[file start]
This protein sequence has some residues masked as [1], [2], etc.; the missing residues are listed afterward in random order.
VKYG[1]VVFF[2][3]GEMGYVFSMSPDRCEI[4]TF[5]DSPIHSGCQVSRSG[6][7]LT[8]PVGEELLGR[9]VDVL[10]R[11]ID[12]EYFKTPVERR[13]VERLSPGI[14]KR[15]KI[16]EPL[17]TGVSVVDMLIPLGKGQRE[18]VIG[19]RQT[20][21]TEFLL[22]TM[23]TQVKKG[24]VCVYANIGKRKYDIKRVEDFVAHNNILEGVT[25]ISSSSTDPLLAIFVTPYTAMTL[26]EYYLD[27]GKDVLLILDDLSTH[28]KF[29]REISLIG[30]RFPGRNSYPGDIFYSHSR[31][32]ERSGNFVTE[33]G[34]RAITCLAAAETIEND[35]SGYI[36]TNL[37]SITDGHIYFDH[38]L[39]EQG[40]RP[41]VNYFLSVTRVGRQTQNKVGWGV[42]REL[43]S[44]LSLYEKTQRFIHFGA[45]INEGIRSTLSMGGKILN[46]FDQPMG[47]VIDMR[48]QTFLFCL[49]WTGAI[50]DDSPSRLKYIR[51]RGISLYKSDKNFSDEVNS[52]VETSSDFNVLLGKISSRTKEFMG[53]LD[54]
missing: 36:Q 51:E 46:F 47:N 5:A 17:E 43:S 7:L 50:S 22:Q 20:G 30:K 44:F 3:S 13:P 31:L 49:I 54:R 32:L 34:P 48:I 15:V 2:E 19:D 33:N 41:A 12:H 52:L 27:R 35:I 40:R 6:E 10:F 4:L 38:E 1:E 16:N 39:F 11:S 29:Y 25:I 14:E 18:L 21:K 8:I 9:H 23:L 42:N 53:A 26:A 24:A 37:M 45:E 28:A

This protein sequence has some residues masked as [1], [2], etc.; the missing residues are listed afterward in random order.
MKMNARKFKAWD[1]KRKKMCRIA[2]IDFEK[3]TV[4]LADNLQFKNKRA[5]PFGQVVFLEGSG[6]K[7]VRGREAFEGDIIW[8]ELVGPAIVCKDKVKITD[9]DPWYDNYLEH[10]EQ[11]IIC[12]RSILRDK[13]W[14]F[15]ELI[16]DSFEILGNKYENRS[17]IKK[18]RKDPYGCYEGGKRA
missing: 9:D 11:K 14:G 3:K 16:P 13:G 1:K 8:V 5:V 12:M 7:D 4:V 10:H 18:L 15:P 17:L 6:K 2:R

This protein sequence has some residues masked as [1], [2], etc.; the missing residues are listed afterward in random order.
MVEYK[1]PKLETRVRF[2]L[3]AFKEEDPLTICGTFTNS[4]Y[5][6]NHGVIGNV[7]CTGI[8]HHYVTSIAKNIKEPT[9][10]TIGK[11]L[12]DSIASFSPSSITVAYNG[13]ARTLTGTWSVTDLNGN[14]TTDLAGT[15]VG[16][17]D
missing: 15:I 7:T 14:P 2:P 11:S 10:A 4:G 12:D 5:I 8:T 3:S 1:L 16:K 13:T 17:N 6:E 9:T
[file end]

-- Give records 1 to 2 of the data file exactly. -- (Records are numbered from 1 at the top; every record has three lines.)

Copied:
This protein sequence has some residues masked as [1], [2], etc.; the missing residues are listed afterward in random order.
VKYG[1]VVFF[2][3]GEMGYVFSMSPDRCEI[4]TF[5]DSPIHSGCQVSRSG[6][7]LT[8]PVGEELLGR[9]VDVL[10]R[11]ID[12]EYFKTPVERR[13]VERLSPGI[14]KR[15]KI[16]EPL[17]TGVSVVDMLIPLGKGQRE[18]VIG[19]RQT[20][21]TEFLL[22]TM[23]TQVKKG[24]VCVYANIGKRKYDIKRVEDFVAHNNILEGVT[25]ISSSSTDPLLAIFVTPYTAMTL[26]EYYLD[27]GKDVLLILDDLSTH[28]KF[29]REISLIG[30]RFPGRNSYPGDIFYSHSR[31][32]ERSGNFVTE[33]G[34]RAITCLAAAETIEND[35]SGYI[36]TNL[37]SITDGHIYFDH[38]L[39]EQG[40]RP[41]VNYFLSVTRVGRQTQNKVGWGV[42]REL[43]S[44]LSLYEKTQRFIHFGA[45]INEGIRSTLSMGGKILN[46]FDQPMG[47]VIDMR[48]QTFLFCL[49]WTGAI[50]DDSPSRLKYIR[51]RGISLYKSDKNFSDEVNS[52]VETSSDFNVLLGKISSRTKEFMG[53]LD[54]
missing: 36:Q 51:E 46:F 47:N 5:A 17:E 43:S 7:L 50:S 22:Q 20:G 30:K 44:F 3:S 13:P 31:L 49:I 54:R 32:L 34:P 48:I 15:V 2:E 19:D 33:N 41:A 12:H 52:L 27:R 35:I 40:R 6:E 10:F 4:L 38:E 1:E 16:N 39:F 11:S 29:Y 25:I 14:E 18:L 21:K 8:I 9:H 23:L 42:N 53:A 26:A 24:A 37:M 45:E 28:A

This protein sequence has some residues masked as [1], [2], etc.; the missing residues are listed afterward in random order.
MKMNARKFKAWD[1]KRKKMCRIA[2]IDFEK[3]TV[4]LADNLQFKNKRA[5]PFGQVVFLEGSG[6]K[7]VRGREAFEGDIIW[8]ELVGPAIVCKDKVKITD[9]DPWYDNYLEH[10]EQ[11]IIC[12]RSILRDK[13]W[14]F[15]ELI[16]DSFEILGNKYENRS[17]IKK[18]RKDPYGCYEGGKRA
missing: 9:D 11:K 14:G 3:K 16:P 13:G 1:K 8:V 5:V 12:M 7:D 4:V 10:H 18:L 15:P 17:L 6:K 2:R